Aircraft manufacturers are interested in decreasing the amount of noise in the fuselage by using new materials. In particular, they are interested in low-weight materials, which may help reducing the fuel consumption together with achieving lower noise levels. PNC (passive noise control) consists of adopting more performant design configurations and materials to reduce noise. These materials have the ability to reduce noise via dampening or lessening sound wave reflections, as sound energy is converted into heat dissipation. Efficient sound absorbents, such as porous materials, have the ability to prevent as many sound reflections as possible while also dissipating any unwanted sound entering the material. Thicker sound absorbers usually provide larger dissipation of air molecules vibrational energy because of the increased surface interaction area. However, thicker absorbers also increase the overall weight and dimensions of the structures. Today, most noise absorbers are porous membranes, cavities, perforated panels, and composite absorbers in the form of open- and closed-cell foams, fiberglass, cloth, mineral wool, acoustic ceiling tiles, and wood fibers. Also, metamaterials have been recently proposed for aircraft lining panels that seems to be promising in reducing the cabin noise [19].
An insight into the composite materials for passive sound absorption can be found in [20]. Within the field of advanced technologies for PNC, metamaterials [21,22], 3D printed components [23], and electrospun blankets [24,25] have recently attracted great attention for sound absorption. In fact, electrospinning is the only technique that nowadays can give micrometric or sub-micrometric fibers, that are, therefore, at least 10 times thinner than the traditional soundproofing materials. Blankets are typically produced as woven non-woven mats for which the thin fiber diameter gives a high surface-to-volume ratio, which is an ideal property for lightweight and porous materials. When a layer of microfibers is exposed to incident sound waves, the friction dissipation inside the micro-pores and the scattering of waves interacting with fibers dissipate the sound energy. Furthermore, the electrospun layers act as an acoustic resonance membrane: the membrane resonates at given frequencies, thus in turn deeply increasing the rate of sound energy conversion into thermal energy. The development of electrospun sound absorbers is very promising and very much needed, as there are increasingly higher demands on noise reduction in new products, especially for the aircraft and automotive industries.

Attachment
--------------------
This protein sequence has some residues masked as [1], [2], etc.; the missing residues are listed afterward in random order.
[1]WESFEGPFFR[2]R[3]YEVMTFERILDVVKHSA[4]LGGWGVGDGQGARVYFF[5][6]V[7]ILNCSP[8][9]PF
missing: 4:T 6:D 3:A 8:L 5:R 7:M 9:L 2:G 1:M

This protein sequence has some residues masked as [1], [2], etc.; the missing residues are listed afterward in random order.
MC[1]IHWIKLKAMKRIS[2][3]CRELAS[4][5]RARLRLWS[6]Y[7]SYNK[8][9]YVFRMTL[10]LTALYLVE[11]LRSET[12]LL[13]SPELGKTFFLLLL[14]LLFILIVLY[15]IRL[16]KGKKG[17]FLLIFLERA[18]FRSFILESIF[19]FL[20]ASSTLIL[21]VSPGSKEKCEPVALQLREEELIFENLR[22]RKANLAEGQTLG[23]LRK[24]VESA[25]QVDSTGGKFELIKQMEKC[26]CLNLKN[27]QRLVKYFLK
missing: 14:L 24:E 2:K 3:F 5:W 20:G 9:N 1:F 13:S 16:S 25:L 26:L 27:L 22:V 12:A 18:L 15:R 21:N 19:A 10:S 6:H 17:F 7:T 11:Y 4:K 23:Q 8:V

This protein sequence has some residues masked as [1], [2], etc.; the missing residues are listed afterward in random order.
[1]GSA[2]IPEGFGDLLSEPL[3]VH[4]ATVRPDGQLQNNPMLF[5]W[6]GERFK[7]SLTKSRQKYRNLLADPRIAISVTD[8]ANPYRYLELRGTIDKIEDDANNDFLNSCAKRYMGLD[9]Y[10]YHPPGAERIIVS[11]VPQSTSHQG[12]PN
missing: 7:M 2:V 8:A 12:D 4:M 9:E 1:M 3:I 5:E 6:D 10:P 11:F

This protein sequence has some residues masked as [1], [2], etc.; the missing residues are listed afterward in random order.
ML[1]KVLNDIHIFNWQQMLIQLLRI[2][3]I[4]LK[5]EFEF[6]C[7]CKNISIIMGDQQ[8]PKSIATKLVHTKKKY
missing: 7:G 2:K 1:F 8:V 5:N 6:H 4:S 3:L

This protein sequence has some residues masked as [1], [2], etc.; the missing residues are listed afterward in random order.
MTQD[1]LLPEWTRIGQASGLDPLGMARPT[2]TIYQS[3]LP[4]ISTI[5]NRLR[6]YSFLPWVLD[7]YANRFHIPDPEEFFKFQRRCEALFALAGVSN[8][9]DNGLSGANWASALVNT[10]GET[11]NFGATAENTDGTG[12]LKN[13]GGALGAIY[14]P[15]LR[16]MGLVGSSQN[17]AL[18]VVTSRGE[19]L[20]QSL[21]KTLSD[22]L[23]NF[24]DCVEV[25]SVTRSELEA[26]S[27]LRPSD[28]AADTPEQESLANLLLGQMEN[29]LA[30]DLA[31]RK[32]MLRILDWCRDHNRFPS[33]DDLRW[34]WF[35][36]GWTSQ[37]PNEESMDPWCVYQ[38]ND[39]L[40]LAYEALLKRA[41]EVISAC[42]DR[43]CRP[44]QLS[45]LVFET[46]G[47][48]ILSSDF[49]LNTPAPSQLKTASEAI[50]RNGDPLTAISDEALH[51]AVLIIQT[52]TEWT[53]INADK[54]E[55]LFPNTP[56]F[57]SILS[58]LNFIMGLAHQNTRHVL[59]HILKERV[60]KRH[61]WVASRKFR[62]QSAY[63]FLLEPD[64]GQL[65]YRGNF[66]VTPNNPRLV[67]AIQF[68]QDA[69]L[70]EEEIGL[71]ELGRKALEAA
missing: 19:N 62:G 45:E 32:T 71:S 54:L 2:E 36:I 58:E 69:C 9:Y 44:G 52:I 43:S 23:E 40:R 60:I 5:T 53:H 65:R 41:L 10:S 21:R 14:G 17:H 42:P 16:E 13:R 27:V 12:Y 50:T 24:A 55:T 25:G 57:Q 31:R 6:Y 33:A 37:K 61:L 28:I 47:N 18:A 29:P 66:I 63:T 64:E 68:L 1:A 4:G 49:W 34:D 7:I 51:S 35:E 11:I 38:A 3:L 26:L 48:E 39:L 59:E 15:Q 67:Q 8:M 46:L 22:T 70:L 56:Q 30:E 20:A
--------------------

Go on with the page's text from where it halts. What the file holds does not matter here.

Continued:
Research is focusing on tests to assess the sound absorption properties of electrospun blankets [26,27]. Recently, silica particles were added to dimensionally stabilize the PVP mats during the cross-linking thermal treatment necessary to obtain water resistance and fire self-extinguishing behavior [28]. In fact, PVP blankets are obtained through a green electrospinning process that exploits solubility of the PVP polymer in ethanol [26,27]. The solubility in polar solvent, and therefore in water, is obviously a severe drawback in the blanket applications. This problem was overcome through a proper cross-linking heat treatment of the silica/PVP blankets [28]. The addition of silica also allows to obtain self-extinguishing materials that satisfy the severe Federal Acquisition Regulation.
The cabin noise reduction can be achieved by using high performance materials in combination with advanced computational approaches, such as BEM, to evaluate upfront the performances of several PNC implementations.

2. Problem Description

This work concerns the investigation of two PNC improvements on the Sound Pressure Level (SPL) measured at the passengers’ ears during flight. One improvement is based on the choice of a peculiar shape of the headrests, whereas the second is based on the adoption of a PVP based electrospun mat to improve the absorbing performances of the headrest. Detailed information about these materials are available in [25,26,27,28] and are here briefly recalled.
In [28], the performances of an innovative electrospun mat made out of PVP plus silica inclusions was investigated from the acoustic standpoint. Silica inclusions were added to the PVP nanomaterial to obtain the water- and fire-resistant characteristics of the material, as requested by the aircraft industry. Several layers were overlapped as shown in Figure 1 to obtain the desired mass or thickness for the samples.
Sound absorption coefficient at normal incidence α, defined as the ratio between the energy absorbed by the porous material and the incident energy of the sound wave, indicates the ability of the material to absorb sound energy in different frequency bands. α was measured by means of an acoustic impedance tube in the frequency range 200–1600 Hz according to the geometry of the adopted instrument (diameter and length of tube, microphones spacing) [25,26,27]. Data with reference to the Silica/Polyvinylpyrrolidone (PVP) woven non-woven mats were extracted from literature [25,26,27], whereas same impedance tube measurements were carried out specifically for the current investigation for the traditional material, i.e., a foam nowadays widely used in the aircraft industry. These data were then inserted in the numerical code to quantify how much noise reduction can be achieved with these innovative materials relative to the traditional ones.